Social Media Guidelines

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Social Media Preamble 

The popularity of social media has grown rapidly over the last few years, beginning primarily with early-adopters in the tech community and spreading to the youth demographic, who enjoy the medium’s capacity to project a specific profile, share music, photos and videos and chat online. More recently, the 18+ demographic has integrated social media into their lifestyle, as a means of staying connected with friends and family, especially at a distance. Finally, the business, political and not-for-profit world has joined the movement, with public figures, recognizable consumer brands and universities joining the move to social media. U of T Mississauga maintains a blog and both central and niche social media accounts on: Instagram, Twitter, Facebook, LinkedIn, YouTube, TikTok, Clubhouse

Because social media channels are fairly new to many staff and faculty members, we’ve assembled “best practice” guidelines from respected online and industry sources to help you use these forums effectively, protect your personal and professional reputation, and follow university policies. These guidelines also apply to students who have permission to post on university social media sites. While these guidelines are not meant to govern personal social media accounts, the general recommendations may provide useful tips.


General recommendations

The keys to success in social media are being honest about who you are, being thoughtful before you post and respecting the purpose of the community where you are posting.

Maintain confidentiality. Do not post confidential or proprietary information about U of T Mississauga, its students, its alumni, your fellow employees, vendors or business partners. Use good ethical judgment and follow university policies. As a guideline, don’t post anything that you would not present at a conference. If you are unsure about whether to post something, ask your supervisor.

 Read information on FIPPA


Be transparent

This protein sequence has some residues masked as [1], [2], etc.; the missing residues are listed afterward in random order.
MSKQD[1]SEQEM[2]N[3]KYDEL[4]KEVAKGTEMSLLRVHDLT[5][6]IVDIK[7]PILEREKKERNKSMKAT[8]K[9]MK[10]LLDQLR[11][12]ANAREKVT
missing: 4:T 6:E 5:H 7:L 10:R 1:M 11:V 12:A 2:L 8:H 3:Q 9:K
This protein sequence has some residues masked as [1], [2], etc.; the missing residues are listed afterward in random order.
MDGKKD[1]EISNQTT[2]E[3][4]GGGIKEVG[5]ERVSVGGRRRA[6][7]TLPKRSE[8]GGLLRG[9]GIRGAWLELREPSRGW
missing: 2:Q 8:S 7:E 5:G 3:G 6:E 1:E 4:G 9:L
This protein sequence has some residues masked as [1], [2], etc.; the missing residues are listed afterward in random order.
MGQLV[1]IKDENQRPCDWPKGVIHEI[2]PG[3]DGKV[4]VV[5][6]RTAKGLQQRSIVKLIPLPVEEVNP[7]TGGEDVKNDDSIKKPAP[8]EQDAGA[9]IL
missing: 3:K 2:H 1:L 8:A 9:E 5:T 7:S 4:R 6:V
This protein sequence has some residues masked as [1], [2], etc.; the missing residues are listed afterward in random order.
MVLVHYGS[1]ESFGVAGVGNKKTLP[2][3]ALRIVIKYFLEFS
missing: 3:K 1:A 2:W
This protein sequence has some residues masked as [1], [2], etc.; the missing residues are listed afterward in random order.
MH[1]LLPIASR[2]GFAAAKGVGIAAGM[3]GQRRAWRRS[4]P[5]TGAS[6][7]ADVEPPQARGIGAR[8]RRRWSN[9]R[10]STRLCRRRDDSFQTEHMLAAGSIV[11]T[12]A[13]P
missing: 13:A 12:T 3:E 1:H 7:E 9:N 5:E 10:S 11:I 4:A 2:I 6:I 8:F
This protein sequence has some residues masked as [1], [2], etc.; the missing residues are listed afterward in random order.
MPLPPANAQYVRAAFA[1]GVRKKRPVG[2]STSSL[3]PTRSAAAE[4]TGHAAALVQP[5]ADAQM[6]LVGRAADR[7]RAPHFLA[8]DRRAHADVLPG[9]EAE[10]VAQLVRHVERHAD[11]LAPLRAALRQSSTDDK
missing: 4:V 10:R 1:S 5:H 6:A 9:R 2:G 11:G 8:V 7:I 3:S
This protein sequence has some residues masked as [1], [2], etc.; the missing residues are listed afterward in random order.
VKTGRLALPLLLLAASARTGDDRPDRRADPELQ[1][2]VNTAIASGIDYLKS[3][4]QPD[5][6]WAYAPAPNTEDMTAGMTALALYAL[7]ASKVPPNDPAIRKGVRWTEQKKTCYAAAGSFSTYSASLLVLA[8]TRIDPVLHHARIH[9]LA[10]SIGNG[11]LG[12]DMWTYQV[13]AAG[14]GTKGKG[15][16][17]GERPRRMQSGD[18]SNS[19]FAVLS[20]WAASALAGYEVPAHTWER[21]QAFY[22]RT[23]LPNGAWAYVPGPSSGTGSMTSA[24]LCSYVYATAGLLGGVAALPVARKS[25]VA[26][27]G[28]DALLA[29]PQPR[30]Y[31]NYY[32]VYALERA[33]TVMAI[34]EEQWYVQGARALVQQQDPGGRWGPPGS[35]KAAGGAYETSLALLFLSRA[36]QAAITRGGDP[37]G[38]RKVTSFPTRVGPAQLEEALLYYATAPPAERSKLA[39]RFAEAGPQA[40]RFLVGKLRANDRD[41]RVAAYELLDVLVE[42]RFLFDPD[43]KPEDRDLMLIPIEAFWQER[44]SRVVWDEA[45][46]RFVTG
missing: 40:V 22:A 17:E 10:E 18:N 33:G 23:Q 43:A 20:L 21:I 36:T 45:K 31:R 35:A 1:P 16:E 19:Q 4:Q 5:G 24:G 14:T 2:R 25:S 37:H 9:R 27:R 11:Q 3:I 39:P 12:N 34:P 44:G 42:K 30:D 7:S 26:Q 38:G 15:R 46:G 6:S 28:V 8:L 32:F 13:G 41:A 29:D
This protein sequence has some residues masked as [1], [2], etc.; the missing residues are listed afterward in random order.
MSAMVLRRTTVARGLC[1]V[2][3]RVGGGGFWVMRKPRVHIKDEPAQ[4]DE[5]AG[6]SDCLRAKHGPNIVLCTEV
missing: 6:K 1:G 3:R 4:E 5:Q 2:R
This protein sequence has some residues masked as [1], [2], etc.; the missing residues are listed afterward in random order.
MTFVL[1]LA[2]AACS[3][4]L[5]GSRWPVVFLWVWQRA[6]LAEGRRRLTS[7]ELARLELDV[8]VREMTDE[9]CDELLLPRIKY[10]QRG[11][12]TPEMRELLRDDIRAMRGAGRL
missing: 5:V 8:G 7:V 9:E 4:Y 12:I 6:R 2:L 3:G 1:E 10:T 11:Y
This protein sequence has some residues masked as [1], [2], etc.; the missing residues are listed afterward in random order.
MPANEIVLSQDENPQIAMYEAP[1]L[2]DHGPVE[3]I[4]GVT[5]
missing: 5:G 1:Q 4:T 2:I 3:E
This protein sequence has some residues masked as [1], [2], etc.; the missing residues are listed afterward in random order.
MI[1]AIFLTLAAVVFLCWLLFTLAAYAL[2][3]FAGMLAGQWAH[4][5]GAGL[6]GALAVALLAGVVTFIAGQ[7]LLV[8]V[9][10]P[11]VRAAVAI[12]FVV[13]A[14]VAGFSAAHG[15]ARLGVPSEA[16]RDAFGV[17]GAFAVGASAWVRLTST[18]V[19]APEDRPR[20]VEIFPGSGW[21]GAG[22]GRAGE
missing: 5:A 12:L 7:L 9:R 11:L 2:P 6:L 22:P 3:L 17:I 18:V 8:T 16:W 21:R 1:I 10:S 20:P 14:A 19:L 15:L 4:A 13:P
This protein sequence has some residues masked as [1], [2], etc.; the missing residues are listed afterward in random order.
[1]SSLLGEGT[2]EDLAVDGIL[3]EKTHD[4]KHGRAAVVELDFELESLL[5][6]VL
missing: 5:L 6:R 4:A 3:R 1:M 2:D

Be honest about your identity. If you are authorized by your supervisor to represent U of T Mississauga in social media, please identify yourself as a faculty or staff member or student. Never hide your identity for the purpose of promoting U of T Mississauga through social media. If you are using a personal social media account, make clear that your opinions are your own and not that of the University of Toronto Mississauga.


Be accurate

Make sure that you have all the facts before you post. It’s better to verify information with a source first than to have to post a correction or retraction later. Cite and link to your sources whenever possible; after all, that’s how you build community. If you make an error, correct it quickly and visibly. This will earn you respect in the online community. Be respectful. The Golden Rule applies in social media, too! Cause no harm--use a civil tone. Don’t write something you wouldn’t say in person. You are more likely to achieve your goals or sway others to your beliefs if you are constructive and respectful while discussing a bad experience or disagreeing with a concept or person. We encourage you to express your opinions, but don’t resort to personal attacks, harassment, cultural insensitivity or discrimination in the process.

Check out the U of T HR Guidelines on Civil Conduct


Be a valued member

Make sure you are contributing valuable insights. Don’t post information about topics like U of T Mississauga events or a book you’ve authored unless you are sure it will be of interest to readers. Self-promoting behavior is viewed negatively and can lead to you being banned from websites or groups. Consider your audiences. Social media often span traditional boundaries between professional and personal relationships. Use privacy settings to restrict personal information on otherwise public sites. Choose profile photos and avatars carefully. Be thoughtful about the type of photos you upload.

Still not clear? Check out these resources from the Office of the Privacy Commissioner of Canada


Think before you post

There’s no such thing as a “private” social media site. Search
engines can turn up posts years after the publication date.
Every tweet is archived. Comments can be forwarded or copied. Archival systems save information even if you delete a post. If you
feel angry or upset about a subject, it’s wise to delay posting until you are calm and clear-headed. Copyrighted or confidential material. Make sure you have permission to post any copyrighted or confidential information (e.g., images) to your blog or any online presence, and be careful about posting or linking to items that may contain viruses.


Need info? Here’s U of T’s Copyright Policy


For more information please contact:

Shauna Rempel, Acting Editor, Office of Communications